Ex-US Army soldier Charles Jenkins dies at 77

Jon Howard
December 13, 2017

"You don't say no to North Korea".

Charles Jenkins, a U.S. army deserter to North Korea who married a Japanese abductee and lived in Japan after their release, has died aged 77.

"I was so ignorant", Jenkins told The Washington Post in a 2008 interview, describing his life in North Korea as like living in a "giant, demented prison".

In 1965, while stationed with the US Army in South Korea by the Demilitarised Zone (DMZ), Mr Jenkins chose to abandon his unit and defect to the North, fearing he would be killed in patrols or sent to fight in the Vietnam War.

It was a decision he would come to regret.

Charles Jenkins, 77, lived in Japan where he had settled with his family after his 2004 release.

"I know I was not thinking clearly at the time, and a lot of my decisions don't make sense now, but at the time they had a logic to them that made my actions seem nearly inevitable", he wrote in his 2008 memoir. They were forced to memorize the works of North Korean founder Kim Il-sung - earning a beating for any error. Along with three other USA defectors, he was kept for eight years and forced to memorize North Korean ideology. Mr Jenkins said that as foreign prisoners, they were treated better than ordinary North Koreans and given rations, even during the starvation that swept North Korea in the 1990s. His main job was to teach English to military officers and act in propaganda films as an evil American.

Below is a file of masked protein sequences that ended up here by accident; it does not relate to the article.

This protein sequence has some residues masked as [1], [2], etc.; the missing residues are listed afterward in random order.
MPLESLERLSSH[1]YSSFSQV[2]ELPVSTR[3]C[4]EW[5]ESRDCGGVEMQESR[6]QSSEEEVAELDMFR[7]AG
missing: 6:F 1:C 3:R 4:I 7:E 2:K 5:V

In 1980, he says he was "presented" with Soga and forced to marry her, but that the two later fell in love. The couple had two daughters.

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He was repeatedly beaten.

"North Korea wants me dead", he told the paper.

"I'd like to go back to the USA, but my wife don't want to go, and I have no means to support her there", Jenkins told the Los Angeles Times in an interview during the summer, retaining his thick North Carolina accent.

Soga remained in North Korea until returning to Japan with four other abductees in 2002.

Jenkins and Soga have two daughters, Brinda and Mika.

Soga and Jenkins lived in an unheated home in Pyongyang raising their own vegetables and chickens to make up for the struggling food rationing system.

There he worked in a gift shop and wrote his memoir, The Reluctant Communist: My Desertion, Court-Martial, and Forty-Year Imprisonment in North Korea.

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